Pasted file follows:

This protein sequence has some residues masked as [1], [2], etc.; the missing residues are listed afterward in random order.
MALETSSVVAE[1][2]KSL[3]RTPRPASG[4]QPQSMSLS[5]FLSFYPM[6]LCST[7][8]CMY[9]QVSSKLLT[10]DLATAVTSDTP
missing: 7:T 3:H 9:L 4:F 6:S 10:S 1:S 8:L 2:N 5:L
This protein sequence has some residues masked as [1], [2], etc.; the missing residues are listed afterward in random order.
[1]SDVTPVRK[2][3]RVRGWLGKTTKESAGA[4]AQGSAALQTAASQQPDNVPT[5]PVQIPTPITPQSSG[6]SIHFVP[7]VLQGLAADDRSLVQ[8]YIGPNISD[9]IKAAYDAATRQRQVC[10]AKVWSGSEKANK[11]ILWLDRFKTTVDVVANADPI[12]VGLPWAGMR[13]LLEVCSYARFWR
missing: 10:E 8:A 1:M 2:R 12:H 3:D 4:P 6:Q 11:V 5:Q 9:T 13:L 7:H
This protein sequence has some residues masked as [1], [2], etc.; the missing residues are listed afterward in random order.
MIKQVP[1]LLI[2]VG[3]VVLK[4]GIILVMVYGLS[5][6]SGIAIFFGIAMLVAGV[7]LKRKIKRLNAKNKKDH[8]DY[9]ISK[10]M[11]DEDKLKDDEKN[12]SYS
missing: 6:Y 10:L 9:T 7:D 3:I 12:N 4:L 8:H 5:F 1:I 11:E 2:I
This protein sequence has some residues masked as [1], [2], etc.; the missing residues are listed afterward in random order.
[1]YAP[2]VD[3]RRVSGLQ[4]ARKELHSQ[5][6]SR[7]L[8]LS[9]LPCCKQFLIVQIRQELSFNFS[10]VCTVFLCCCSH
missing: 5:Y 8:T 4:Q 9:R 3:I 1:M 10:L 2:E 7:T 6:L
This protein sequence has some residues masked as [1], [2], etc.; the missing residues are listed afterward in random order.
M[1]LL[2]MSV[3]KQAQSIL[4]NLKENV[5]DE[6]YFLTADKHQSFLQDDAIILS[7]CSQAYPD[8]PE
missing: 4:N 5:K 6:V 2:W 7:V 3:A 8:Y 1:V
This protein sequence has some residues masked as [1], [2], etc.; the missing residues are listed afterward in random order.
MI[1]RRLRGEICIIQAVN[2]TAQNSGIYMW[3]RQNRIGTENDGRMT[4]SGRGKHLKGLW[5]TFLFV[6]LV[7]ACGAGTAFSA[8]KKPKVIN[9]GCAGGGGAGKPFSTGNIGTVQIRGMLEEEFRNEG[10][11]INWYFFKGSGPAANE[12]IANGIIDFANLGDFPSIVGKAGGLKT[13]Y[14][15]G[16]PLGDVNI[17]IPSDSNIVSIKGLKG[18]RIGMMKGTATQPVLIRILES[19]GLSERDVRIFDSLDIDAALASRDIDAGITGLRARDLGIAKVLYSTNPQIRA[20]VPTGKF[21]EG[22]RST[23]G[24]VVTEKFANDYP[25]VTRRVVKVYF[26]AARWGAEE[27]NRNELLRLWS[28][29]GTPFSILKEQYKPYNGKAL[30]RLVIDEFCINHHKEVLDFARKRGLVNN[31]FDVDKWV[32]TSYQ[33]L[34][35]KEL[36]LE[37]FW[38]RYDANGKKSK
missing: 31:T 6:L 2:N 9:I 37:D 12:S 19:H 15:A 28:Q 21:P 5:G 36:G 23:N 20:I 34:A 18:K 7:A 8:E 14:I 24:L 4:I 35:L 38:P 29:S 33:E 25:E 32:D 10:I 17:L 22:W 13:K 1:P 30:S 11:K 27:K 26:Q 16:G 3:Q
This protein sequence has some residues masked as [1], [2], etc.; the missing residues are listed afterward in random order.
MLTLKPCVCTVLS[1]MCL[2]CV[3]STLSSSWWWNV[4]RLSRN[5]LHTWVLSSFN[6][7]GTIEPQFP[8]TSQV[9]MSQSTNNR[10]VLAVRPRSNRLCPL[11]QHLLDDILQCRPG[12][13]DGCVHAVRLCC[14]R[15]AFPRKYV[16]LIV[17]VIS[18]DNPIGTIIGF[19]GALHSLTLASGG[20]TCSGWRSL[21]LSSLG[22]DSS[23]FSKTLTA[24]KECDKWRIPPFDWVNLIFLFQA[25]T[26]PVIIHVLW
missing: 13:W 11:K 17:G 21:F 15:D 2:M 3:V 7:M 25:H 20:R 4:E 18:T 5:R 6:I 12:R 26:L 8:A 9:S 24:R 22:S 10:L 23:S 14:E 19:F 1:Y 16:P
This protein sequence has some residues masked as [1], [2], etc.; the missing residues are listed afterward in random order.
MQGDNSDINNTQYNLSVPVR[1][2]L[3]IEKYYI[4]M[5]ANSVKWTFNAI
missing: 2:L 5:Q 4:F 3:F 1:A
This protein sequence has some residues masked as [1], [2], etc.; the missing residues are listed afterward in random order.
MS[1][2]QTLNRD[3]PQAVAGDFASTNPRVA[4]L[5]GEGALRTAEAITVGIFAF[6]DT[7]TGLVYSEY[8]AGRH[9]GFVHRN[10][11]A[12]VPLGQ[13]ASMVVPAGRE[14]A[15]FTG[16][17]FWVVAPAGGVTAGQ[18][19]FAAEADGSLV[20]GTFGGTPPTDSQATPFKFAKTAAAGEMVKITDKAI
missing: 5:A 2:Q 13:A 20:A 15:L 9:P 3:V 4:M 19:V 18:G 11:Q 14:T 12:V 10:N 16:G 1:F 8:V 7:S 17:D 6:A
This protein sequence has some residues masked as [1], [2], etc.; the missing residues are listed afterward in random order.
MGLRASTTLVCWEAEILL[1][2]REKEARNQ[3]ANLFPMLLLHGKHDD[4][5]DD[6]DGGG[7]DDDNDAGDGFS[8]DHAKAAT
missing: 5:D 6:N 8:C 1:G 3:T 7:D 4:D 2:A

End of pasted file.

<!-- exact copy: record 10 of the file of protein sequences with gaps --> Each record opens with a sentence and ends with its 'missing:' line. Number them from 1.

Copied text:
This protein sequence has some residues masked as [1], [2], etc.; the missing residues are listed afterward in random order.
MGLRASTTLVCWEAEILL[1][2]REKEARNQ[3]ANLFPMLLLHGKHDD[4][5]DD[6]DGGG[7]DDDNDAGDGFS[8]DHAKAAT
missing: 5:D 6:N 8:C 1:G 3:T 7:D 4:D 2:A